“Investors are going to see advertisements for funding,” he continued, “Which is going to educate and build awareness in the investor world of these opportunities. Two to three million accredited investors in the US control a trillion dollars but only ten percent of them are active in making investments in private businesses. Most of them are probably not even aware of the opportunities.”

For a company with the business model that EquityNet has, the impact could be dramatic.

“Probably the first place in American that you will see a funding advertisement is going to be EquityNet,” Hollas said. “There are lots of places where people can advertise but we've been developing this platform for six months, long before the SEC adopted this rule.”

“On the 23rd we'll launch a new platform which is specifically designed for entrepreneurs to advertise their need for funding to an investor-centered population,” he continued. “There will be hundreds of profiles of companies publicly available.”

Hollas described the rule as opening the door for a “large new asset class immediately available to investors that dwarfs the number of public companies.”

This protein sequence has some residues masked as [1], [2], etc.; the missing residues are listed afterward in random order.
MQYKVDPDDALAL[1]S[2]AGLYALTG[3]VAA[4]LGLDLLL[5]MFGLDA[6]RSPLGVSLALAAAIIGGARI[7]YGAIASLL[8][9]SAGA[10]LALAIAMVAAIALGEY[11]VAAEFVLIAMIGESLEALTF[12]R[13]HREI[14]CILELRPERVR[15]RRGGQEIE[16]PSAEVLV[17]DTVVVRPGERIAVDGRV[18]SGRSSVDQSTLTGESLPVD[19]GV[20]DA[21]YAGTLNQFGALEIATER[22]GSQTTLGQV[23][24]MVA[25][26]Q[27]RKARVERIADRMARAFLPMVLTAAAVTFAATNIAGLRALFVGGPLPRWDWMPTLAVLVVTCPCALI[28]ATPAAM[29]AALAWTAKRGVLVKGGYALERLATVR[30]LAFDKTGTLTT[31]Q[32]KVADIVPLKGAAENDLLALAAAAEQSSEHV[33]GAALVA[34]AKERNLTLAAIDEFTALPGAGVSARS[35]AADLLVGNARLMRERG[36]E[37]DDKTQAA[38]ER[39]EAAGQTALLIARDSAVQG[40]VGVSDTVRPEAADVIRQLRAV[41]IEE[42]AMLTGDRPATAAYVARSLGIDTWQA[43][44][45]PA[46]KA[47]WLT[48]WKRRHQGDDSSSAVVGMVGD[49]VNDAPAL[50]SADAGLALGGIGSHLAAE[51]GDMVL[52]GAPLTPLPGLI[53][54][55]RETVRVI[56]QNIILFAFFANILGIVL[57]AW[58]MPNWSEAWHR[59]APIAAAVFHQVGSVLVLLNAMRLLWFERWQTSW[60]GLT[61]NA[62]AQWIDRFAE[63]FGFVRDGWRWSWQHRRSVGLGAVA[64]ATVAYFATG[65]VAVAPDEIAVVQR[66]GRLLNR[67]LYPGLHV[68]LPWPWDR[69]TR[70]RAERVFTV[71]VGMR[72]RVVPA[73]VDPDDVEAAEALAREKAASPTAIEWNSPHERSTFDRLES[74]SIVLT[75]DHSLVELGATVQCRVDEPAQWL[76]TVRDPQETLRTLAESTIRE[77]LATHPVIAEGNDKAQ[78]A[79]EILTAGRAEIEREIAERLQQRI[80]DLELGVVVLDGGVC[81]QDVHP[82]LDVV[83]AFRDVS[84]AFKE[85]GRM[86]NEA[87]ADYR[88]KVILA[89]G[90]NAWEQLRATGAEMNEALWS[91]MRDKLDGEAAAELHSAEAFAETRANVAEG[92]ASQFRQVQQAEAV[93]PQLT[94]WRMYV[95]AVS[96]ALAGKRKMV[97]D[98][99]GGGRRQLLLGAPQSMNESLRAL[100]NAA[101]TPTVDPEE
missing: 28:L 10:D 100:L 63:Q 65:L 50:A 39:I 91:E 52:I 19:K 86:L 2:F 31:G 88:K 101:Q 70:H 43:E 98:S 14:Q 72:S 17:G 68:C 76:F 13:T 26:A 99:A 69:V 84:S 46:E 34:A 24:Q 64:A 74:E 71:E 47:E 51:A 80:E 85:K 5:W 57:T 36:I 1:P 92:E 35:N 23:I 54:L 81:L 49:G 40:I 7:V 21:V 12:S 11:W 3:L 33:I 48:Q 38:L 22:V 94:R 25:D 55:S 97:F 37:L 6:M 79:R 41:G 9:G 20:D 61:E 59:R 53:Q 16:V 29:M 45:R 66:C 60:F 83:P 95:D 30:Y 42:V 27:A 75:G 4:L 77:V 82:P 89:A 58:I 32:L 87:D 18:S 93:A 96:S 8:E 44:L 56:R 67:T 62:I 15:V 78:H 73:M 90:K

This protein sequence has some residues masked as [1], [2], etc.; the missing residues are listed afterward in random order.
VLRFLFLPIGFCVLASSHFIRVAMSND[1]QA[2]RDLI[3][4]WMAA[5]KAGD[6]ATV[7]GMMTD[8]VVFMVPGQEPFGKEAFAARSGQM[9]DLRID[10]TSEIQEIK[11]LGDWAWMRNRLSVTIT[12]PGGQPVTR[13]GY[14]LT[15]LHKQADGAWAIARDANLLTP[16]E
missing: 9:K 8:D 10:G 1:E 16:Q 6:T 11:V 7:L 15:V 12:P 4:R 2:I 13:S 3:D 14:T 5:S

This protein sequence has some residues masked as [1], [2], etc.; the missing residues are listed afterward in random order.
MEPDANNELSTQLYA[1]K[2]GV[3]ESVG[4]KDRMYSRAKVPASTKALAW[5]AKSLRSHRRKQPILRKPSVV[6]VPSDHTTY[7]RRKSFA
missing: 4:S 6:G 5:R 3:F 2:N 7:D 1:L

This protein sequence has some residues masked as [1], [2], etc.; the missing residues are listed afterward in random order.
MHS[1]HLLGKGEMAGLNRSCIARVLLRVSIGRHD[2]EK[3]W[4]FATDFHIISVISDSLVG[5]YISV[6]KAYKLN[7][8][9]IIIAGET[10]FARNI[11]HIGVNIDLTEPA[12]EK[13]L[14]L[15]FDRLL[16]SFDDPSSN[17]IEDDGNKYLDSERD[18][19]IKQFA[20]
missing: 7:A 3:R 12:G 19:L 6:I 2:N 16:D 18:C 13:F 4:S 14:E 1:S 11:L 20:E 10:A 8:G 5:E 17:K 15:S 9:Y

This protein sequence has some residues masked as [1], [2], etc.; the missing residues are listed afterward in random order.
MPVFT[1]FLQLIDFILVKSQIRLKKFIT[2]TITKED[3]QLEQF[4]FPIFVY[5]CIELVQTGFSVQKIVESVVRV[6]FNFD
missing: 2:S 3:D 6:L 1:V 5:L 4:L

The expanded opportunities for investment in start-ups and other small private businesses should prove appealing to many accredited investors, but does the rule change offer advantages for sustainable investors considering environmental, social, and corporate governance (ESG) factors in their investment decision-making?

"Until now, investors looking for companies with social impact have been limited to public securities,” Hollas said. “Now they have a new universe of private companies that they can invest in and help make a social impact.”

“Several companies already on EquityNet have great environmental or social missions,” he continued. “In the private business space you'll find a lot of companies that have a pure play social and environmental focus.”

The CEO of at least one company that provides infrastructure for the impact investing industry sees the SEC rules change as “a major paradigm shift in the distribution of securities and capital formation in the US.”

Vince Molinari is CEO of GATE Global Impact and co-founder of Crowdfund Intermediary Regulatory Advocates (CFIRA), which was formed to help the SEC and other government entities establish industry standards and best practices for crowdfunding.

“The ability for companies to advertise securities will enable them to very efficiently reach broader audiences in order to secure funding for growth and job creation, adding to economic recovery and expansion,” Molinari said. “We are now embarking on disruption of the historic financial services system. This will be the first step of the integration of social media and financial services which could result in a power shift or alignment of traditional Wall Street and Silicon Valley as access to a large customer base for distribution of securities will result in new investment practices and access to capital.”

"This is the first step in the democratization of capital formation,” Molinari added.